Before the science behind the Northern Lights was understood, they inspired countless myths and legends in Scandinavia (and across the world).
For millennia, the beguiling, kaleidoscopic dance across the sky that is the aurora borealis remained a mystery. And it is little wonder that the majestic glow influenced countless folklore and stories through the ages – can you imagine gazing up at the vivid greens, reds and purples flickering across the night sky, and not understanding the how, when and why?
While today we may know the science behind the lights, back then, stories painted them as everything from bridges to the afterlife to celestial ancestors.
Gods and warriors
In old Norse mythology, the Northern Lights were said to be “Bifrost”, a burning rainbow bridge between Midgard (Earth) and Åsgard (the realm of the gods). Other stories hinted that the light was being reflected from the shields of the Valkyrie, the female angels of death who led fallen warriors to Valhalla. Meanwhile, the Vikings celebrated the lights, thinking they were earthly manifestations of their gods.
For the Sami, the indigenous Finno-Ugric people, the lights didn’t tell stories of heroism and bravery; instead, they were to be feared and respected in equal measure. They believed that their ancestors lived in the Northern Lights and were a force of nature, like a god, in line with the sun, moon and other natural phenomena.
Hence, it is important to be respectful of the aurora in order to show respect to their forefathers, and many superstitions surround what was often seen as a bad omen. It was dangerous to tease the dead souls by waving, whistling or singing, as this would alert the lights to your presence. If you caught their attention, the lights could reach down and carry you up into the sky (a more sinister interpretation was that they could reach down and slice off your head). To this day, many Sami stay indoors when the lights appear, just to be on the safe side.
The risks of childbirth
In Iceland, the locals supposed the Northern Lights helped to ease the pain of childbirth, but pregnant women were not to look directly at their baby or they risked their child being born cross-eyed.
In Greenland the lights were also linked to giving birth, but rather sadly people held the bittersweet belief that the lights were the spirits of children who had died in childbirth dancing across the sky.
In Finland, the name for the Northern Lights is “revontulet”, literally translated as “firefox. The name comes from the rather beautiful myth that Arctic foxes produced the aurora. These firefoxes would run through the sky so fast that when their large, furry tails brushed against the mountains, they created sparks that lit up the sky.
A similar version of this story tells that as the firefoxes ran, their tails swept snowflakes up into the sky, which caught the moonlight and created the Northern Lights. This version would have also helped explain why the lights were only visible in winter, as there is no snowfall in the summer months.
Meanwhile, Swedish fisherman prayed for an appearance, imagining them to be reflections of giant schools of herring swimming nearby, heralding a good harvest in the coming year.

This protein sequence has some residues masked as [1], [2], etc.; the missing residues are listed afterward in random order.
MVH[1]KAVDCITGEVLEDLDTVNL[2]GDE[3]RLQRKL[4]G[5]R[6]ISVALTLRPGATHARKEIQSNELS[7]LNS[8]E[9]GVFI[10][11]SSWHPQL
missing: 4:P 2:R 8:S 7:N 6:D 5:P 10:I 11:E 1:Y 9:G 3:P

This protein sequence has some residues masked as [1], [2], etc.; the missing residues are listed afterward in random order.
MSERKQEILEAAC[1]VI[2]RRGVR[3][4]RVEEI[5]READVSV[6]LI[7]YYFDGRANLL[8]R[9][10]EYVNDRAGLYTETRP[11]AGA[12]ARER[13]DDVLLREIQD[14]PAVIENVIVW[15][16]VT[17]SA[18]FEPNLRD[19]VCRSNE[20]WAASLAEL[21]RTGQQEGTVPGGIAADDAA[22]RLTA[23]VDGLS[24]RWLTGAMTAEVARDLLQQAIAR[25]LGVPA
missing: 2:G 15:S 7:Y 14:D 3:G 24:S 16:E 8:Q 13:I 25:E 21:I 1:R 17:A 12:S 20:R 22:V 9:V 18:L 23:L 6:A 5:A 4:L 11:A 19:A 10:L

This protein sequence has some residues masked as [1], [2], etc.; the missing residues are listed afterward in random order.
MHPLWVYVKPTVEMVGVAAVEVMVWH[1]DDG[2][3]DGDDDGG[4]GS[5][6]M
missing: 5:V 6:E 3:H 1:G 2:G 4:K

Elsewhere in the country, the spectacle was often seen as a portent of good news, as many Swedes believed the lights to be a gift from benevolent gods providing warmth and light in the form of a volcano in the north.
The science behind the lights
While they might seem an act of magic, it is in fact science. Yet it wasn’t until 1913 that humanity came close to discovering the true origins of this phenomenon. On 31 January, King Haakon VII of Norway went to the University of Oslo to hear a lecture by physicist Kristian Birkeland, who claimed he had unlocked the secrets of this natural marvel.
Rather than light reflecting off polar icebergs (a commonly accepted explanation at the time), or one of the whimsical myths and legends that had been passed down through generations the world over, his theory was the first to come close to the truth: electrically charged particles from the sun make gases glow in the upper atmosphere.
With the aid of a specially constructed device, Birkeland replicated the Northern Lights in miniature, consequently dazzling the king. Although a Nobel Prize was predicted, it wasn’t until the 1960s that satellite data proved his hypothesis to be correct, and the professor whose face emblazons the Norwegian 200-kroner banknote is little mentioned outside of his native country to this day.
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Chasing the myths and legends
Whichever fantastical tale captures your imagination, one thing is certain, the Northern Lights were assigned great power and significance by the peoples of ancient Scandinavian societies. Cross the Arctic Circle and search for the inspiration behind these myths and legends in winter on Hurtigruten’s Original Coastal Voyage in 2022/23. Book by 31 March 2021 to receive up to $500 onboard credit per person and rest assured with their Northern Lights Promise.
The Northern Lights Promise
Hurtigruten is unusual in that it offers a Northern Lights Promise – if the lights do not appear on your cruise, you will be offered another six- or seven-day ‘Classic Voyage’ free of charge. The other secret weapon? The expedition team spend 24 hours a day watching the skies on your behalf, so there is no chance of missing a flicker of iridescence.